(Apr. 2, 2008) On January 21, 2008, the Supreme Court of Pakistan issued a suo moto notice to the State Bank of Pakistan (SBP). The notice was in response to a press report stating that the SBP had approved a scheme in October 2002 (during the military regime of President General Pervez Musharraf) to quietly write off recovery of loans worth about 54 billion Pakistani rupees (about US$861 million). The monies were owed to commercial banks by business concerns run by prominent politicians. The newspaper report, which was based on a report to the Public Accounts Committee of the Pakistan National Assembly, stated that about 50,000 people, including politicians, civilian and military business concerns, and business tycoons in Karachi, Lahore, and other cities benefited from the write-off scheme.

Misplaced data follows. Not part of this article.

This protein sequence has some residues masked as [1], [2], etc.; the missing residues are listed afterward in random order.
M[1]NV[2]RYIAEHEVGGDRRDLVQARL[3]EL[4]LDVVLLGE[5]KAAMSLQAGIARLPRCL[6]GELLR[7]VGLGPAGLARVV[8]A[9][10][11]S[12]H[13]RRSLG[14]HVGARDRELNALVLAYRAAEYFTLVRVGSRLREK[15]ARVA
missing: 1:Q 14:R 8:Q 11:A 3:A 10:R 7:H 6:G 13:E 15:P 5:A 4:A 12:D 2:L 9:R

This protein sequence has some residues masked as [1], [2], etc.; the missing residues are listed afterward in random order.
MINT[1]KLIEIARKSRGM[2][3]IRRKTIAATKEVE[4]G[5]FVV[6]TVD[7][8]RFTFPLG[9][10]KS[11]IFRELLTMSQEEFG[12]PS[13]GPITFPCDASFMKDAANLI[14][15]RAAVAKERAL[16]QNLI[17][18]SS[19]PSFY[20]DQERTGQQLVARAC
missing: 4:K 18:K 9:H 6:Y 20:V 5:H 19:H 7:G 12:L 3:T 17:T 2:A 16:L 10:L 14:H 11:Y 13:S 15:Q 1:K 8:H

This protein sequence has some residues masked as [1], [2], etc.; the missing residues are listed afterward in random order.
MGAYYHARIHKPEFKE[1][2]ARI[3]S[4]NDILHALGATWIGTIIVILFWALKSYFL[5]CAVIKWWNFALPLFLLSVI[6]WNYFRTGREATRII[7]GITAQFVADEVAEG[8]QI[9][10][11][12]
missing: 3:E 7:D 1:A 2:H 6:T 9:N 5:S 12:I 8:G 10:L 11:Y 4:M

The report targeted two Chief Ministers of provinces as being beneficiaries of the scheme, because their families with large business concerns secured waivers on their outstanding loans. The scheme, prepared under pressure from some politicians, was approved by the then finance minister, Shaukat Aziz, and his financial team at the SBP. Aziz later became the Prime Minister.
Instead of taking steps to recover the non-performing loans (NPLs), the SBP issued an incentive scheme to the banks for waiving payment of NPLs of organizations showing a loss for three years or more by dividing them into three categories: Category A, NPLs of up to 500,000 rupees (about US$7,825); Category B, NPLs ranging from 0.5 million to 2.5 million rupees; and Category C (which covered most politicians), NPLs of more than 2.5 million rupees. In order to clear the balance sheets, the banks were advised to recover loans from Categories B and C by the sale of assets. (SC Takes Suo Motu Action on Massive Loan Write-Off, THE DAWN, Jan. 22, 2008, available at http://www.dawn.com/2008/01/22/top9.htm.)